B. Lamb, S. Waldo, J. Chi, S. Pressley, P. O’Keeffe
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Local meteorology, crop management practices and site characteristics have important impacts on carbon, water, and nitrogen cycling in agricultural ecosystems. Future climate projections for some regions (e.g. Inland Pacific Northwest (IPNW) of the U.S.) show a likely increase in temperature and significant reductions in precipitation that will affect agricultural carbon, water, and nitrogen cycling. Agriculture is highly dependent on climate, yet it is also a primary contributor of the greenhouse gases nitrous oxide (N2O) and methane (CH4). Agricultural fields can be net carbon dioxide (CO2) sinks or sources depending on management practices and climatic conditions. Therefore, there is a critical need to quantify greenhouse gases (GHGs) in different agricultural ecosystems to better understand their distribution, cycles, and how they are impacted by ongoing climate change. The REACCH project is investigating the feedbacks between agricultural ecosystems and climate change in the IPNW region by assessing carbon, water, and N2O dynamics in multiple cropping systems using micrometeorological methods. Our team has installed five flux towers at sites representing different agroecological classes across the region that continuously monitor fluxes of CO2, H2O, and energy, totalling eleven site-years of results as of October 2014. Two of the flux towers are also outfitted to monitor N2O emissions, using both micrometeorological methods and an array of automated chambers. We found that all five sites were net CO2 sinks over the measurement period, with cumulative sink strengths ranging from 63 to 326 g C m-2 yr-1. However, the N2O results indicate that emissions are higher than the IPCC Tier 1 estimate, at 3-6 kg N2O-N ha-1 yr-1.

Rotational nitrogen and water use efficiencies in intensified and diversified cropping systems across the precipitation gradient of Eastern Washington
T. Maaz, L. Port, W. Pan, I. Madsen, F. Young, A. Esser
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Rotational estimates of nitrogen (N) and water use are needed to assess the impacts of rotational designs as long-term strategies to improve efficiencies. Typically, nitrogen use efficiency (NUE) and water use efficiency (WUE) are calculated for a single season rather than across multiple years, which ignore potential carry-over from one season to the next. We constructed N and water balances across the precipitation gradient of Eastern WA (including the irrigation, low, intermediate, and high rainfall zones) to (1) quantify unaccounted for N and rotational NUE and (2) determine differences in water use with crop intensification and diversification across the region. In an integrated regional study, we found higher N recoveries than reported in literature in the low rainfall zones, even with continuous cropping in grain-fallow region. Because of higher inputs in the intensified rotations, improvements can be still made to reduce unaccounted for N. Nitrogen carry-over from fertilizer and cover crops to subsequent crops was observed across the region, which demonstrates the importance of crop rotation and fertilization. Subsoil storage and extraction are essential for overall efficiencies of water and N, thus illustrating the need for routine testing and accounting of subsoil N and water content.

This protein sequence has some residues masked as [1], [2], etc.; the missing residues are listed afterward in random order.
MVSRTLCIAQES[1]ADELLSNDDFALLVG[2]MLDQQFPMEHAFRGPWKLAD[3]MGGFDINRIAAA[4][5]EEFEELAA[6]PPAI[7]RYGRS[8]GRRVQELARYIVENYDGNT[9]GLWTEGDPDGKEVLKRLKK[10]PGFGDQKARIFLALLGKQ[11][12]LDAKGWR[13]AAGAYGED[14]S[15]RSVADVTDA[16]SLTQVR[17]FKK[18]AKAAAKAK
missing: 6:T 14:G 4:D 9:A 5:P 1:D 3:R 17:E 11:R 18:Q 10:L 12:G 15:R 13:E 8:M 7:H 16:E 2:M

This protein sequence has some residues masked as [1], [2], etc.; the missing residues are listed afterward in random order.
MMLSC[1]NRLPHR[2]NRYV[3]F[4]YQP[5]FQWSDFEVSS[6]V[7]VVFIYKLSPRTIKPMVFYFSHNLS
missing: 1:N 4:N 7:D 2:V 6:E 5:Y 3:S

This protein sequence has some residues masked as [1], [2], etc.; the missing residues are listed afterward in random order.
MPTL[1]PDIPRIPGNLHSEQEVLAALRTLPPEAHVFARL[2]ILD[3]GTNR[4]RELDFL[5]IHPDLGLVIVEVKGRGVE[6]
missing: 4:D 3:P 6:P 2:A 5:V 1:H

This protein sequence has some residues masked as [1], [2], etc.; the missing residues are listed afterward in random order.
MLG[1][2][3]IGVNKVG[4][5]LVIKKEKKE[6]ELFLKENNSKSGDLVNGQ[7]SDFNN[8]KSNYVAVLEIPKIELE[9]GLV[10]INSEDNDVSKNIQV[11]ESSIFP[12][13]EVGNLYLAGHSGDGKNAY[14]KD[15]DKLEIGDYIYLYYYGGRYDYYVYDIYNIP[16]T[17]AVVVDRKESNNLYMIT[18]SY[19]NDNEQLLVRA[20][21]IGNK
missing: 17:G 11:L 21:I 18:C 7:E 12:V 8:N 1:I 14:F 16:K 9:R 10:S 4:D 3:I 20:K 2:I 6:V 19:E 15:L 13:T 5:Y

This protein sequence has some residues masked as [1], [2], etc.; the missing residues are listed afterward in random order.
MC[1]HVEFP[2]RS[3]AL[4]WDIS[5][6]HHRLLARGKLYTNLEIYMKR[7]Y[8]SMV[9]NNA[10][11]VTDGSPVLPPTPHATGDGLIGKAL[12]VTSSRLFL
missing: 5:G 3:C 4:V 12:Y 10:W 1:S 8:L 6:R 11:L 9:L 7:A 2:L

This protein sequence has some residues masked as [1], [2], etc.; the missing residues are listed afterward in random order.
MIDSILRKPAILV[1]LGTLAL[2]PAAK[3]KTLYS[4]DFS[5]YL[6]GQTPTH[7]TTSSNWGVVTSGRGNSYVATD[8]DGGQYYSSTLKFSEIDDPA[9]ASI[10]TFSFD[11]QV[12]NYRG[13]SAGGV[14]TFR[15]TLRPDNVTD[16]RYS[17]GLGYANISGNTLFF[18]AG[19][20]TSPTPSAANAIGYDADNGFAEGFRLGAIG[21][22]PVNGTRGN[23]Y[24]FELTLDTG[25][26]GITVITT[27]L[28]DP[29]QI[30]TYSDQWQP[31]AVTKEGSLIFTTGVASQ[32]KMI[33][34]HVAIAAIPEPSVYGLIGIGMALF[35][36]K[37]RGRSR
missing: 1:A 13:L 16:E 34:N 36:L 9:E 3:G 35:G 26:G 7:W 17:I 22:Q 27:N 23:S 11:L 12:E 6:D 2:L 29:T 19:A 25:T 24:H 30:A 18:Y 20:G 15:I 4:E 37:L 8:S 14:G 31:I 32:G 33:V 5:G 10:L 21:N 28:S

AgBiz Logic™: An economic, financial and environmental decision tool for farmers, ranchers and land managers
C. Seavert, L. Houston, J. Way, S. Capalbo
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The Earth’s climate is warming and will continue to warm throughout the next century. This has the potential to affect agriculture worldwide both positively (e.g., longer growing seasons) and negatively (e.g., increased heat stress) depending on the commodity (e.g., crop, livestock) and location. This poster presents a decision support tool called AgBiz Logic™ which allows producers to step into the world of 20-30 years from the present and consider how their current enterprises and operations will continue to serve them in the future. Then they can consider if there are any long-range planning decisions they may want to consider in order to maintain profitable operations. AgBiz Logic™ (ABL) is a cutting-edge web application for agribusinesses designed to help agricultural producers make short-, medium- and long-term investment decisions. This unique application is designed to collect, manage and optimize data from a variety of sources, from balance sheets and weather stations to site-specific zones in the field. The robust data lays the foundation for economic, financial, and environmental decision-support tools, which enable agribusiness professionals to make optimal choices that impact their bottom-line and environmental impacts. A unique component of AgBiz Logic™ is AgBizClimate™, an application that provides near-term climate change projections for average weather conditions relevant to agricultural commodities in a specific region. This tool allows producers to adjust their investments, commodities, and yields based on how they think such changes will affect their particular production process.